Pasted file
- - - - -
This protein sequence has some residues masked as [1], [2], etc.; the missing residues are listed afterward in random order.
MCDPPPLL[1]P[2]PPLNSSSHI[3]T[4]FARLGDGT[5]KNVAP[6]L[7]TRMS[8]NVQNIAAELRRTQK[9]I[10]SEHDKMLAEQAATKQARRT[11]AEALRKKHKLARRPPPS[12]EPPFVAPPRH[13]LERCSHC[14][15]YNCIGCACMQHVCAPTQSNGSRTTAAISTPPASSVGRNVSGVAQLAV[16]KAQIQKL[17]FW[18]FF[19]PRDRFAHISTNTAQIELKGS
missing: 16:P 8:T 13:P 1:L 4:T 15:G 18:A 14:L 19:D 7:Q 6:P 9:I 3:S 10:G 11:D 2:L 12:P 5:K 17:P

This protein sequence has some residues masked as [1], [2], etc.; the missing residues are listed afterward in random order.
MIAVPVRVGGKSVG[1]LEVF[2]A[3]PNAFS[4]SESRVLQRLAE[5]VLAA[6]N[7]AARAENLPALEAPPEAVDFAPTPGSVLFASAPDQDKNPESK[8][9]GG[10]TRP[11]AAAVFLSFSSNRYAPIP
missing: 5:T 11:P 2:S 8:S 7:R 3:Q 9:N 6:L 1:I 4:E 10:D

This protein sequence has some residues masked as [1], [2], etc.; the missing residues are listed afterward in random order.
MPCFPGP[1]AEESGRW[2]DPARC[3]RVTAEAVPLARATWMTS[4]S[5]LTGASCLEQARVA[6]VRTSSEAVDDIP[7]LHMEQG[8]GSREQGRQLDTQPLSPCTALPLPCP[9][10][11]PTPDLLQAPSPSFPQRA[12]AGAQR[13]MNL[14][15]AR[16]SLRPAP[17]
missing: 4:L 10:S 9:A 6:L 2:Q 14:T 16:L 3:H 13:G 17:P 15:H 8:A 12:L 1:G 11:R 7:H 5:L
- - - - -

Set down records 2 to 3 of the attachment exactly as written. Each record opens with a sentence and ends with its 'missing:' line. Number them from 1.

This protein sequence has some residues masked as [1], [2], etc.; the missing residues are listed afterward in random order.
MIAVPVRVGGKSVG[1]LEVF[2]A[3]PNAFS[4]SESRVLQRLAE[5]VLAA[6]N[7]AARAENLPALEAPPEAVDFAPTPGSVLFASAPDQDKNPESK[8][9]GG[10]TRP[11]AAAVFLSFSSNRYAPIP
missing: 5:T 11:P 2:S 8:S 7:R 3:Q 9:N 6:L 1:I 4:E 10:D

This protein sequence has some residues masked as [1], [2], etc.; the missing residues are listed afterward in random order.
MPCFPGP[1]AEESGRW[2]DPARC[3]RVTAEAVPLARATWMTS[4]S[5]LTGASCLEQARVA[6]VRTSSEAVDDIP[7]LHMEQG[8]GSREQGRQLDTQPLSPCTALPLPCP[9][10][11]PTPDLLQAPSPSFPQRA[12]AGAQR[13]MNL[14][15]AR[16]SLRPAP[17]
missing: 4:L 10:S 9:A 6:L 2:Q 14:T 16:L 3:H 13:G 17:P 15:H 8:A 12:L 1:G 11:R 7:H 5:L